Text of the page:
The poster boy for the military's "Army of One" recruiting campaign washed out of a grueling 24-day course for soldiers wanting to join the Special Forces.

Spc. Richard Lovett cited "personal and professional" reasons for withdrawing on June 18 with 10 days left in the course.

The Special Forces Assessment and Selection course subjects candidates to punishing tasks, including long marches carrying heavy loads. Fewer than half of those who try out for the Special Forces by taking the assessment course advance to the next step, a months-long qualifying course.

Lovett, who is stationed at Fort Bragg, where he is a combat engineer, appeared in TV commercials for the service's new "Army of One" recruiting campaign, which replaced the "Be All You Can Be" advertisements.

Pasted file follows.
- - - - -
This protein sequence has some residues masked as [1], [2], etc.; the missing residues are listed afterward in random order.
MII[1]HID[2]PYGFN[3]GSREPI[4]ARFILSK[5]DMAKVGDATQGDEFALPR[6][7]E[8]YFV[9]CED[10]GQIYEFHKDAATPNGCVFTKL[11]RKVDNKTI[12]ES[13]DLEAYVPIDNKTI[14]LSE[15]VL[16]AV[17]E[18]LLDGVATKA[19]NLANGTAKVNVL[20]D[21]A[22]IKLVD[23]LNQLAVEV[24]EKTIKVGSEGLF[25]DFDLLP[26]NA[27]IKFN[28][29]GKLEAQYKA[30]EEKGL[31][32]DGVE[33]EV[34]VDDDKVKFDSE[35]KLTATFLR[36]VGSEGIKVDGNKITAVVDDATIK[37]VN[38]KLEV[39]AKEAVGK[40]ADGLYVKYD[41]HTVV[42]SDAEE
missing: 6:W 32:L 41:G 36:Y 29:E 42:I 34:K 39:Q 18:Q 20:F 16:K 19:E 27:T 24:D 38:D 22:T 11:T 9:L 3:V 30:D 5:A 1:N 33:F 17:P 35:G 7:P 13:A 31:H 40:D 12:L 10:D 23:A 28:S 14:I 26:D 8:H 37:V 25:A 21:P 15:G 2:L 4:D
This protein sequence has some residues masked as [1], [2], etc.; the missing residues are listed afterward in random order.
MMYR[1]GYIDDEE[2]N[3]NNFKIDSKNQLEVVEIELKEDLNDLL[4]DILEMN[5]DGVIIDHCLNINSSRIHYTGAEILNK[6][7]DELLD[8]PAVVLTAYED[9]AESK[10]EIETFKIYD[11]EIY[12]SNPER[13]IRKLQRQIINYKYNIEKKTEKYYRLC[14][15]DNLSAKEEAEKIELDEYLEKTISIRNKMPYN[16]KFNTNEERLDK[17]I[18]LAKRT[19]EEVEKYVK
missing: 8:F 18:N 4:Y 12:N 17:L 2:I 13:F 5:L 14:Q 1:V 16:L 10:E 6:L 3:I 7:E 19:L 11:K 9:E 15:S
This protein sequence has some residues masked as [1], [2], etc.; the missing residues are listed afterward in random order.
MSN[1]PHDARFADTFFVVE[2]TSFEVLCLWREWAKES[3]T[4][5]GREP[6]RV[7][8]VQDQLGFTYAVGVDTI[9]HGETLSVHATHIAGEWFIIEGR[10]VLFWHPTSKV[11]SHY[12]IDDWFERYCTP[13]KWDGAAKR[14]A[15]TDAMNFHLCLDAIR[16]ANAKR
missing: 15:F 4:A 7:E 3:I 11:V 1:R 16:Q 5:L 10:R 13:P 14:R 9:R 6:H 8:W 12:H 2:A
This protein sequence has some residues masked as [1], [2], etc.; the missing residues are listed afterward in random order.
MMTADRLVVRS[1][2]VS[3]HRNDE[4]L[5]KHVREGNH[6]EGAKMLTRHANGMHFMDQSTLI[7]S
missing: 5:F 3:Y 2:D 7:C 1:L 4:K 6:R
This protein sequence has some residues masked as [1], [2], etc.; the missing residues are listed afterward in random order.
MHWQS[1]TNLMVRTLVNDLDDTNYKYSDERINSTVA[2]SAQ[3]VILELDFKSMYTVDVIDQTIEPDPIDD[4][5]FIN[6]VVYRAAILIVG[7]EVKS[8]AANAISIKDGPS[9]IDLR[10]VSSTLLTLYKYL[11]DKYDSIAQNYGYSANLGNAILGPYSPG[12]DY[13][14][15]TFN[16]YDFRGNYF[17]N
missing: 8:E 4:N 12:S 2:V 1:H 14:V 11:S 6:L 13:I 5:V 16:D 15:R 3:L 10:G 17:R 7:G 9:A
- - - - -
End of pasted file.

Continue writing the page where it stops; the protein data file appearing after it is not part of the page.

The ad featured a lone soldier running by himself through the desert.

"Even though there are 1,045,690 soldiers just like me, I am my own force," he said in the ad. "With technology, with training, with support, who I am has become better than who I was. And I'll be the first to tell you, the might of the U.S. Army does not lie in numbers. It lies in me. I am an Army of one. And you can see my strength."

The commercials were shown during programs such as Friends and The Simpsons and on networks such as MTV that cater to the 18- to 24-year-olds the Army is trying to reach.